Kate's New Blog:
New Green Basics

NewGreenBasics.com brings practical green solutions to the kitchen-conscious, and is the evolving companion to my upcoming book, New Green Basics: Greener Ways to Cook, Shop, and Clean. At my New Green Basics blog, you'll discover food-related items like this one...

Polar Sperm Bank for Plants

Think of it as protection for plant progeny: a high-tech fortress designed to preserve three million seed varieties. Hopefully, we'll never have to make a withdrawal from this "doomsday" shelter. But if certain agricultural gems start to disappear, or an agricultural catastrophe strikes, the Svalbard Global Seed Vault may save the day...continue reading at NewGreenBasics.com


Food Slicer
Food Slicer

Slicing Through Sandwiches,
Sukiyaki and Stroganoff

The Chef's Choice Premium Electric Food Slicer, model 610, is a handy tool for families that slice more often than they dice. You can use it for those back-to-school sandwich meats and cheeses, and it also slices raw boneless beef, pork, chicken, fish and other ingredients for sukiyaki, bulkogi, stir-fry, and even stroganoff (for best results, partially freeze before slicing).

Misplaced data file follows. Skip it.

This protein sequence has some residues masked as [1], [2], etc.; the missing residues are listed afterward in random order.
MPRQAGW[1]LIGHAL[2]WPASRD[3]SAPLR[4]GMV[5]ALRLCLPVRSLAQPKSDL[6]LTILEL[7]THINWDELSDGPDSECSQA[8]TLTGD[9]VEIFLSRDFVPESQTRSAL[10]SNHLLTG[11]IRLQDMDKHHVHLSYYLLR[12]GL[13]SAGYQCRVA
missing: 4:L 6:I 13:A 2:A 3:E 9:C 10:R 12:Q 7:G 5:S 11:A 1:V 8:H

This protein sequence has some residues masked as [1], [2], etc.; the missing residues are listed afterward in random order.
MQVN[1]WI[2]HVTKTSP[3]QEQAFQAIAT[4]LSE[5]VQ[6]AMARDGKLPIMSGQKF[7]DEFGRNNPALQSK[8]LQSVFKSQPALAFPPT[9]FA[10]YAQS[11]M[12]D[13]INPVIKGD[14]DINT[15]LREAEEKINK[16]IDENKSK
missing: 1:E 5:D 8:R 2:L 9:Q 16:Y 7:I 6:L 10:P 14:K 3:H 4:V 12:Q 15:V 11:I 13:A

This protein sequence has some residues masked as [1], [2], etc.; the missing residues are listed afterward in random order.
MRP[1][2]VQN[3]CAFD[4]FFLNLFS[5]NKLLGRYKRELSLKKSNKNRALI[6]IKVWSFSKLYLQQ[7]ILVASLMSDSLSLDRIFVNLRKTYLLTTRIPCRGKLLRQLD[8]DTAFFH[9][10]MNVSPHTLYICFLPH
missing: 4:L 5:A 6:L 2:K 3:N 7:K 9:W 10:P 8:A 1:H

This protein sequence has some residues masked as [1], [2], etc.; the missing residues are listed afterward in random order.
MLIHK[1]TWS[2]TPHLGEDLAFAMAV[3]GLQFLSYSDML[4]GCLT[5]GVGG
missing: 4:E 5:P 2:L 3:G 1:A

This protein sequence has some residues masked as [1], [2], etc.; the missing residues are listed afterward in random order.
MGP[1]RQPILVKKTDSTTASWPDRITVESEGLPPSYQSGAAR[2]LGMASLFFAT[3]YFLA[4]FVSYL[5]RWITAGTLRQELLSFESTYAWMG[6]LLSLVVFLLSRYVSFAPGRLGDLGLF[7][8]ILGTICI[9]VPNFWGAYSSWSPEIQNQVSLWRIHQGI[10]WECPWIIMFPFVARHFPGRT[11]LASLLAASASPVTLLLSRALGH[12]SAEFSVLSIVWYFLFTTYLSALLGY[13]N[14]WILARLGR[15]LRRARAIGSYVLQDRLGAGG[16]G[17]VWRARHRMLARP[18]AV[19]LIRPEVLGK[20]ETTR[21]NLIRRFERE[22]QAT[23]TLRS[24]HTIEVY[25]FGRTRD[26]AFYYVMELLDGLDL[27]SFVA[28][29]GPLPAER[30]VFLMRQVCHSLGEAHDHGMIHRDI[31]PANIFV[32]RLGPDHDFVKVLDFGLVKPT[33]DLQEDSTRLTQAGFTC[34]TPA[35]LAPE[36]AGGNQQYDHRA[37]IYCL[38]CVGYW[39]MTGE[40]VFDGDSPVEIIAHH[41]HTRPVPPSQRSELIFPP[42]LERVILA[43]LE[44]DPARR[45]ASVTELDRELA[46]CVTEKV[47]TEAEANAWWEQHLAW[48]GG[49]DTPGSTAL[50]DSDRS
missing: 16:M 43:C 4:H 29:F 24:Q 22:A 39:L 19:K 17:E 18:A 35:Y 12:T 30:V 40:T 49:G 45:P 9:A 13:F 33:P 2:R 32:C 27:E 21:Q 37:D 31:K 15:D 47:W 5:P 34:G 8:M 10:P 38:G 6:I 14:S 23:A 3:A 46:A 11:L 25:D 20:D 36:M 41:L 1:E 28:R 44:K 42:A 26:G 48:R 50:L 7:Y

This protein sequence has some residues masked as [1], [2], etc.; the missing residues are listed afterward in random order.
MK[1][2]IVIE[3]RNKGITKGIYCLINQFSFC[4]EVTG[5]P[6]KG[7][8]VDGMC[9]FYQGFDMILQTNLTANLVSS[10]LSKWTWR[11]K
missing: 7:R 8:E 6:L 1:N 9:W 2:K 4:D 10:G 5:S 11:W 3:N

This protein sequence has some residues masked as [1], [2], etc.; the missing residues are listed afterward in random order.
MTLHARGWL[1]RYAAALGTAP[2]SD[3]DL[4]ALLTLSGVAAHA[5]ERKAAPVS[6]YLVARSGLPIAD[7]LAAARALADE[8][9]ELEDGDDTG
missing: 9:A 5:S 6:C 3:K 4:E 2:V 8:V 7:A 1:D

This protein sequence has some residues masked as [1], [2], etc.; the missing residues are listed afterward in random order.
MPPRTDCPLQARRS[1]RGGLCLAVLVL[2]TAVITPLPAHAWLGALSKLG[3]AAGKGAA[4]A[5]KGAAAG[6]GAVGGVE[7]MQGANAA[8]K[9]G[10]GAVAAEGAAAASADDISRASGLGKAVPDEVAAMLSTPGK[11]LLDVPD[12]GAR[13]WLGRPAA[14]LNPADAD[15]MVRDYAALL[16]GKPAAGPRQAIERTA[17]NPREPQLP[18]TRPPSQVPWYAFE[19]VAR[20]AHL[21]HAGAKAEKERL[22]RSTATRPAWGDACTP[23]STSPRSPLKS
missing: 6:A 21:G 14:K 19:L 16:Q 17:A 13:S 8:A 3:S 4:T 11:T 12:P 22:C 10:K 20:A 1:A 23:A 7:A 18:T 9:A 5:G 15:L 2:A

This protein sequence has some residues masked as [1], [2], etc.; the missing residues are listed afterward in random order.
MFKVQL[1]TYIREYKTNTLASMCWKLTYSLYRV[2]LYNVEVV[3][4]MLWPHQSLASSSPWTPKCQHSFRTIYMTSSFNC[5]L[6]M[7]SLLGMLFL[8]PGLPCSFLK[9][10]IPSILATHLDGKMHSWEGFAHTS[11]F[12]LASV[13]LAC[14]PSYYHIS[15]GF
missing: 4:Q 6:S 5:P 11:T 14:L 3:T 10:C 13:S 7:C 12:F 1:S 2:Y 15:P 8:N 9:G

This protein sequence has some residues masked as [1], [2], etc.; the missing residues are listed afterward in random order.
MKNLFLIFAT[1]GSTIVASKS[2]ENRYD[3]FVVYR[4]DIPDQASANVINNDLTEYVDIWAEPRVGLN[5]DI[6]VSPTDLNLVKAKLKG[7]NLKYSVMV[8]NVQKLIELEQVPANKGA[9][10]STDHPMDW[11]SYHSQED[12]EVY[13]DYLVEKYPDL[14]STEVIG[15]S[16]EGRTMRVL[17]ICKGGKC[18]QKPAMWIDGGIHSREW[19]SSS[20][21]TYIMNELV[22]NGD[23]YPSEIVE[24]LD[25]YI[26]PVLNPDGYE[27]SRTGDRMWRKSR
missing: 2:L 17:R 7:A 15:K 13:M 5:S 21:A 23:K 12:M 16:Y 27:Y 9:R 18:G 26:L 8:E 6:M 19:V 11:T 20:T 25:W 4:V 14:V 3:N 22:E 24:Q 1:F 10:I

At $99 suggested retail price, this compact, high-performance unit is more affordable for households than bulky professional ones. As with any sharp tool, be sure to keep fingers and little persons away from the blade, unplug the unit when not in use, and store the slicer carefully away from curious little hands. This cook's suggestions for custom-slicing: grilled panini fixings; prosciutto, as thin or thick as you want it; cucumbers, paper-thin for Japanese salads; fruits and vegetables for dehydrating or canning; apples for pies; and loaves of home baked or artisanal bread, sliced off as you need them. Visit the Global Gourmet Store for more details about The Chef's Choice Premium Electric Food Slicer, Model 610.


Macadamia Nuts
Macadamia Muesli

Down Under Breakfast and Snack Attacks